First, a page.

Nova Nova ‎– La Chanson De Roland

Label:
F Communications ‎– F 103 CD
Format:
CD, Album
Country:
Released:
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Tracklist Hide Credits

1 D.J.G.G. 10:51
2 La Chanson De Roland 5:29
3 Bewildered
Cello – Vincent Courtois
4:29
4 Omnibus
Harp – Anne-Marie Jan
1:15
5 Elisa 6:40
6 Plaid
Cello – No-Hee PeterTwelve-String Guitar, Guitar, Bass – Michel GravilViolin – Geoffrey Richardson
6:19
7 Middle 5:39
8 Spleen
Twelve-String Guitar, Guitar, Bass – Michel Gravil
6:21
9 Bewildered (Maas 1982 Dub)
Remix – Maas
6:17
10 Prayer
Percussion, Drums – Marcus Camus
5:03
11 Close Of Day
Hurdy Gurdy – Laurence Soblahovsky
3:32

Companies, etc.

Credits

Notes

Recorded at Studio La Chapelle/Rennes, Mastering by Top Master.

Released under license by PIAS Benelux & PIAS UK.
Distributed in France by PIAS France & UK by Charged/Vital.

(P)1999 F Communications

Barcode and Other Identifiers

  • Barcode (Text): 5 413356 714524
  • Barcode (String): 5413356714524
  • Rights Society: SABAM/BIEM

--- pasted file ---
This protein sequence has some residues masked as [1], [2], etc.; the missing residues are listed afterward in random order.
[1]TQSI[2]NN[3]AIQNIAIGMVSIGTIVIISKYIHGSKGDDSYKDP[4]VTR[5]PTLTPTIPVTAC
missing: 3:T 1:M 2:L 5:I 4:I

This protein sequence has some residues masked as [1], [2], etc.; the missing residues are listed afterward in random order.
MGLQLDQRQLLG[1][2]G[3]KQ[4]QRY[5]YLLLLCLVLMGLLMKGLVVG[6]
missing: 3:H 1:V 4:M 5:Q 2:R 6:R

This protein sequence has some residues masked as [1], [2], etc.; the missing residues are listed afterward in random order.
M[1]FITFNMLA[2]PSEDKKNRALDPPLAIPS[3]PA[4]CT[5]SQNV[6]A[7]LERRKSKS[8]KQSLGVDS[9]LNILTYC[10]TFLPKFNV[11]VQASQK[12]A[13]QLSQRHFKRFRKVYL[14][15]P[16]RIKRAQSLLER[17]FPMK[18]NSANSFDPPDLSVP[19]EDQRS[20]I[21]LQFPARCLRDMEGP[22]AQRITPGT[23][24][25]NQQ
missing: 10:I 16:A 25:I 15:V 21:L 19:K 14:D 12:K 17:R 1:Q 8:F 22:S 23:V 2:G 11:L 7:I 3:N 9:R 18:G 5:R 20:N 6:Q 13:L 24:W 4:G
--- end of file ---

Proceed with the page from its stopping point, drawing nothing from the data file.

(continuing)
• Label Code: LC 7800
  • Other (Distribution Code [UK]): 381P
  • Other (Distribution Code [France]): 137 0103 20

Other Versions (1 of 1) View All

Cat# Artist Title (Format) Label Cat# Country Year
F 103 PROMOCD Nova Nova La Chanson De Roland(CD, Album, Promo) F Communications F 103 PROMOCD France 1999 Sell This Version

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Creative_Code

Creative_Code

August 12, 2014
Still amazing 15 years later. Off course the title of the album is linked to the "middle age" spirit, especially from France and brittany. But, if you read the credits, they thank TR,JV and Jupiter, which are Old Roland Machines. I remember a documentary about electronic music with them on french television and how much they loved these machines from Roland.
yxpers

yxpers

March 23, 2008

The "Chanson de Roland" has nothing to do with the company Roland!!

The title of the CD is inspired from the oldest major work known in the French literature.

The text originates from a poem from a Norman poet. The "Chanson de Roland" deals with the historical Battle of Roncesvalles (Roncevaux) in 778. Though the encounter was actually an insignificant skirmish against the Basques, the poem transforms Roncesvalles into a battle against Saracens and magnifies it to the heroic stature of Thermopylae.

Check Wikipedia for more details.

doors

doors

March 23, 2005
edited over 12 years ago
These guys must be quite cultured, since "La Chanson de Roland" is the most popular play from the middle age. It's interesting how they use the title of that famous play in the modern age, since "chanson" is "song" in french. So when you translate it, it's "Roland's Song". Did they meant Roland as in the company? Who know? :)